Incredibly, ducks don’t have teeth for an aquatic bird that consumes a varied diet of fish and vegetables. All duck species do not have teeth but instead sport a row of bristles that act as a scoop and filter.
With their bristles, ducks can separate nutrient particles and keep bits of food in their mouths. It is also noteworthy to mention that a duck's bill is very sensitive, much like human fingers. Ducks use it to feel around for safe edibles.
We know ducks to be excellent swimmers, able to swim fast and comfortably even in extremely cold waters. Apart from their webbed feet, which act as paddles, they have a little secret; their webbed feet hardly contain any blood vessels or nerves. That way, cold temperatures don’t register, and their feet never get cold.
Because of how closely their blood vessels are laid out, warm blood can pass on some heat to cold blood coming up from the legs. So the duck keeps pretty warm even in frosty weather.
Another feature that makes ducks such excellent swimmers is that ducks have highly waterproof feathers. Near a duck’s tail is an oil-producing gland called the preen gland. They use their bills to spread this oil all over their bodies while preening. This provides them with an oily waterproofing layer that keeps them dry and warm.
Ducks can control their eyes independently and can sleep with one eye open. Ducks have three eyelids and can see objects up to 3 times farther away than humans can. With their excellent vision, Ducks can also see ultraviolet light better than humans.
Due to the location of their eyes at the sides of their heads, ducks have a panoramic vision, which enables them to see at almost 340 degrees. To combat the lack of depth perception that comes with panoramic vision, ducks move their head from side to side really quickly to observe any object with both eyes and create a 3-dimensional perception.
Duck facts show that domestic ducks go back about 3,000 years ago. Today, people in many countries practice duck farming, but it is not very popular. In America, the white Pekin duck is the most popular domestic duck breed. They also value the Pekin duck for its fast growth, meaty flesh, and abundant egg production.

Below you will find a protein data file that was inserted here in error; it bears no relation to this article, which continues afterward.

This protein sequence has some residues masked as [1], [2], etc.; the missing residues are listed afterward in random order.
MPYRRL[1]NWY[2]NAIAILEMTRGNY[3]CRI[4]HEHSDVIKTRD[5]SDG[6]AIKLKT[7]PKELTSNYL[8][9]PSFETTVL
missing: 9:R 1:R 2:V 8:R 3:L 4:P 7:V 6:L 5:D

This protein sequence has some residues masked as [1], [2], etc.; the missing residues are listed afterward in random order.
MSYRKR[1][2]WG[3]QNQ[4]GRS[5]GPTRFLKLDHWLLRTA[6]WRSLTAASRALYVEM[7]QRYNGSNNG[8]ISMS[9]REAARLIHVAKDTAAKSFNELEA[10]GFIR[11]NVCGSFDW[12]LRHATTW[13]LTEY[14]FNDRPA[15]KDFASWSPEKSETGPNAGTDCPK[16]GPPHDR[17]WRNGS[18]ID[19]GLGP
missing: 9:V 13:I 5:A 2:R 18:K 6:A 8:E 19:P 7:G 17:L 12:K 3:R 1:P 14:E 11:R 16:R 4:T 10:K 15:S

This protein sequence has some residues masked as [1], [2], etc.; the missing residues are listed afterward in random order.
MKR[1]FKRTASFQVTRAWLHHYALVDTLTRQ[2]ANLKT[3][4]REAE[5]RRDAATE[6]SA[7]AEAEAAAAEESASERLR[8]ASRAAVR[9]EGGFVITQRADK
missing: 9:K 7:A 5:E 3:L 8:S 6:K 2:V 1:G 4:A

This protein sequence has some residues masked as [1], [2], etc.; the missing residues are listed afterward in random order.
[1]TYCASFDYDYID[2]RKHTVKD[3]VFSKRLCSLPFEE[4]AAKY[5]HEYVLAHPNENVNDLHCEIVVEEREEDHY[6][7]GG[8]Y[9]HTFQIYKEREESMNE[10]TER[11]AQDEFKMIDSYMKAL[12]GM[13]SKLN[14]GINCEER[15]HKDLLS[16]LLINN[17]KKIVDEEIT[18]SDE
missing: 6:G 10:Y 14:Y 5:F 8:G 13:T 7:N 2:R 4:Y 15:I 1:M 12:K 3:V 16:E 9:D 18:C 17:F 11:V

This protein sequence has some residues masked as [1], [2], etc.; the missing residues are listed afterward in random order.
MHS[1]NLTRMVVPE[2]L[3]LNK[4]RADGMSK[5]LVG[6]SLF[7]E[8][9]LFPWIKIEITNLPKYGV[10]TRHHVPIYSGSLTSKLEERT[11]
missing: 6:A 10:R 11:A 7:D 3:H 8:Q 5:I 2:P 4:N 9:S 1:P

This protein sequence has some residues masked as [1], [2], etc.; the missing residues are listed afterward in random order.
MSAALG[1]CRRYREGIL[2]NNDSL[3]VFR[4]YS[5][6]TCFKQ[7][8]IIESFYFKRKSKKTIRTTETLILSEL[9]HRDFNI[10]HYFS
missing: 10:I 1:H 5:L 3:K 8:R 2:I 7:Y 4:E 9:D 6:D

Apart from food, ducks are also valued for their soft feathers and down. You can find a duck’s feathers and down in the most luxurious clothing, bedding, and pillows.
Warner Brothers first featured Daffy Duck way back in 1937 in a cartoon called Porky’s Duck Hunt, which arguably makes him the most famous duck. Since ducks have become regular features in cartoons and popular culture.
Not all ducks are created equal, from Daisy to Donald to Scrooge McDuck, and these characters have become widely loved and loathed across our tv and movie screens.
Ducks are lovable social animals. People raise them alone or with other farm animals. They are also great pets as they are friendly. We hope that these 12 duck facts give you more reasons to find them lovable.
Encyclopedia Britannica. Duck
Jen’s a passionate environmentalist and sustainability expert. With a science degree from Babcock University Jen loves applying her research skills to craft editorial that connects with our global changemaker and readership audiences centered around topics including zero waste, sustainability, climate change, and biodiversity.